By Rebecca Koenig and Steve Kolowich
The Chronicle of Higher Education
Originally published November 6, 2014
A high-tech effort to study classroom attendance at Harvard University that used secret photo surveillance is raising questions about research ethics among the institution’s faculty members. The controversy heated up on Tuesday night, when a computer-science professor, Harry R. Lewis, questioned the study at a faculty meeting.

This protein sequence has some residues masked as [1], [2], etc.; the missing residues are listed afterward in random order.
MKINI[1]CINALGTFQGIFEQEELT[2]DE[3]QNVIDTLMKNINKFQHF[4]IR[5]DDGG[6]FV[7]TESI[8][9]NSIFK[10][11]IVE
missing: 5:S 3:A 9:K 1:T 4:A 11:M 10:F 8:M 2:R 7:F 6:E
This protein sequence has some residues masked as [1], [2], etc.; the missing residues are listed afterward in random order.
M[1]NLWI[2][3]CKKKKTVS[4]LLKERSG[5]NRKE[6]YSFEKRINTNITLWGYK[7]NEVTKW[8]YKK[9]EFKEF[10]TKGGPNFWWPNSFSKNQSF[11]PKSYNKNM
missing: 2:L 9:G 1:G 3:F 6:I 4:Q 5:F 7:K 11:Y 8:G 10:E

During the study, which took place in the spring of 2013, cameras in 10 Harvard classrooms recorded one image per minute, and the photographs were scanned to determine which seats were filled.
To some professors, it was an obvious intrusion into their privacy—and their students’.
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